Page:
Mayor of London’s Cycling Questions (and answers): June 2010

With thanks as ever to the office of Jenny Jones AM here is this month’s batch of cycling questions and answers to the Mayor of London. Ian in Jenny’s office writes, “Lots of interesting answers from the Mayor. Real progress made on cycle parking at East london Line stations, as a result of questioning. Going backwards this year on greenways. Lots of good detail on the big schemes which are being launched this summer: cycle hire and superhighways. Delays in docking stations and it doesn’t look as if Barclays sponsorship funding is additional money.”

As always, reactions, analysis in the comments please.

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Cycle Superhighways – Waste of Paint or Copenhagenization?

cycle-superhighway

A long, hard look at the Mayor of London’s plans for 12 cycle superhighways – bike routes from the outer boroughs along London’s main arterial roads. With Kulveer Ranger, Boris Johnson’s top transport adviser, Rob Ainsley of the Real Cycling blog, and Charlie Lloyd of the London Cycling Campaign.

Lorries/HGVs/LGVs killing cyclists: an appeal to London listeners

Last Thursday, on what felt like a warm, sunny first day of Spring, I was witness to the immediate aftermath of a collision involving a cyclist and a 32 tonne articulated lorry. It was a truly horrible, chilling sight. The lorry was stopped in the middle of the road and the crushed remains of a bicycle were clearly visible under its wheels. The cyclist, a woman in her twenties, was on a stretcher, receiving treatment from the fantastic and heroic paramedics of the London Ambulance Service. I gather than woman was was taken to the Royal London Hospital with serious leg injuries. I don’t know the extent of her injuries and whether she’ll be able to make a full recovery, but while she was desperately unlucky to be hit, she was probably very lucky to have survived.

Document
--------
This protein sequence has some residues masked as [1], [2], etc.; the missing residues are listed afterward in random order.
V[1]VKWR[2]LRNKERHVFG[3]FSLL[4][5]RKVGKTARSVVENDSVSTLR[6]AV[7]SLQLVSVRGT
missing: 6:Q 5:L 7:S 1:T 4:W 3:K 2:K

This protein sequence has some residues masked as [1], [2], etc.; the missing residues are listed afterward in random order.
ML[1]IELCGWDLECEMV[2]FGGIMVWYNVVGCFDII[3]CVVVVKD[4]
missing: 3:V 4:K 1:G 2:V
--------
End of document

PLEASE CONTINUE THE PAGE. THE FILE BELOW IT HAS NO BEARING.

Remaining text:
Too many cyclists are being killed each year by lorries on the streets of London. Something has got to be done.

The Bike Show has been campaigning on this issue for years and this year I’m planning to crank up the volume. As a first step I’m encouraging everyone who can make it to come along to Critical Mass this Friday to join a mass ride that is going to show London’s cyclists making a united stand on the issue. I’m not the greatest fan of Critical Mass, but this month, with spate of deaths caused by lorries, I’m making an exception. This is a call not just from me but from a united platform of London bike campaigners and bike bloggers (including the London Cycling Campaign, Southwark Cyclists, ibikelondon, Bike Tart, Moving Target, Cycle Chic, Cyclodelic, VeLo City and Real Cycling).

If you come along on Friday, you’ll be among friends, you’ll be able to put a few faces to familiar Bike Show voices. Meet from 6.30pm on Friday 26th March on the South Bank, right under Waterloo Bridge.

To hear the appeal in full, click on the links below.

We’re all Aristoteleans now

Nigel Warburton, whose Philosophy Bites is among the brightest stars in the podcasting firmament, appeared on The Bike Show late last year, with materials scientist Mark Miodownik in a discussion about the talking about the physics and ethics of running red lights.

In the current issue of Prospect Magazine, he takes a deeper look at whether breaking the law can ever be morally justified. In a passage on ‘the red light question’ Nigel writes:

Jack Thurston, of Resonance FM’s Bike Show, argues that cyclists are different from other road users: “I see a bicyclist as a kind of hybrid pedestrian that should be granted the freedom to keep rolling as long as it’s safe to do so. Those who say cyclists should follow precisely the same laws as drivers of motor vehicles are making a basic category mistake.” This is more promising ground, suggesting an Aristotelean approach in which we clear up what the “essence” of a cyclist is understood to be, and also what the telos—or goal—of traffic signalling really is. If the aim is to create a safe flow of traffic without unduly hindering progress of the various users (including pedestrians) then perhaps cyclists should be deemed a special class of road user, and given their own appropriate laws. People like Thurston think that cyclists are not quasi-car drivers, but a species of quasi-pedestrians. Running a red light, on this logic, should be treated more like jay-walking.

You can read the article in full over here.